We are the
Orang Laut

Our family, along with many others depended
on the life source that the sea brought about.


Pulau Semakau, as it stands today, is a landfill that is fundamental to Singapore’s waste management system.

However, this island means much more to us.

We were once the occupants of Pulau Semakau, the OGs of this beautiful island we once called home. In front of our attap house was a long wooden jetty. It was old, rigid, and not without the occasional splinters. It held our livelihoods. The jetty was where we docked the sampans that we fished on, and a platform we used to jump into the water.

We laughed, we ate, we even slept on the jetty that once stood firmly at the edge of the island.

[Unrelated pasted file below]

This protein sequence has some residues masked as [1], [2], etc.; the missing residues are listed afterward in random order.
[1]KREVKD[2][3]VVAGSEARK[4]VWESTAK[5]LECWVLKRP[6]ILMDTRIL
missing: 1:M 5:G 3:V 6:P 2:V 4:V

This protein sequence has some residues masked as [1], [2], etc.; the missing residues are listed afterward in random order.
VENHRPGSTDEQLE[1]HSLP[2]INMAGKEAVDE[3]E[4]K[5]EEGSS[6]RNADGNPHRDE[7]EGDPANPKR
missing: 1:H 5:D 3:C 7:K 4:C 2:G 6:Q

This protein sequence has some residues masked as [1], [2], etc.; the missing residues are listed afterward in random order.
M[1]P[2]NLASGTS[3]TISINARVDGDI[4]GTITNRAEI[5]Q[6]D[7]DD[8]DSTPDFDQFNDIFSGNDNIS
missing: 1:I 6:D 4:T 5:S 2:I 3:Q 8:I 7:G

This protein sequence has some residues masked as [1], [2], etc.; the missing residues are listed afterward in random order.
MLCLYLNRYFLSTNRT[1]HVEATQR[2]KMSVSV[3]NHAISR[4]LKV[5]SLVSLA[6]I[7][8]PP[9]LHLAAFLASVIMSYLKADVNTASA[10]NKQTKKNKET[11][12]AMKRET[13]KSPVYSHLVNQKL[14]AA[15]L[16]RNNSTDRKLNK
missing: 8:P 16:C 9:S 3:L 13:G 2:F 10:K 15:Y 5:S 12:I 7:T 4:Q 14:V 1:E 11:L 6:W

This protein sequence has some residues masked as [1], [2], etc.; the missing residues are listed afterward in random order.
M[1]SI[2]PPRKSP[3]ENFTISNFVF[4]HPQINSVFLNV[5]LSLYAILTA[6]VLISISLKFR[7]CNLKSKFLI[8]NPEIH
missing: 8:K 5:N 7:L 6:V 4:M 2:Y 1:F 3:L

We were the last to leave

More than 40 years ago, the occupants of Pulau Semakau were asked to evacuate the island. We were the last to leave. Today, our families are scattered across the country, some living nearer to the open waters, with hopes of returning to the place we used to live in.

We are the original Orang Laut, or the people of the sea. Our family, along with many others depended on the life source that the sea brought about. Our hearts still long for the life we once had. We would often come together to talk about the moments that we know cannot be relived again.

As our country progresses, we fear that our heritage may be forgotten in time. Though the island is no longer what we knew it to be, its wondrous spirit lives within us, through our memories and our food.

Our love and joy,
our grandparents,
Rani & Ninah sailing
into the sunset.

The spirit of the sea lives on

After decades of living in mainland Singapore, we know that the spirit of the sea or ‘Jiwa Laut’ still lives on with us.

Thank you, Our Grandfather Story for capturing a peek of our life at the place we loved dearly, Pulau Semakau.

© 2020 Orang Laut

Special thanks to TodayOnline, Mothership, Zao Bao, Women’s Weekly and Island Nation for sharing our story. Subscribe to our blog.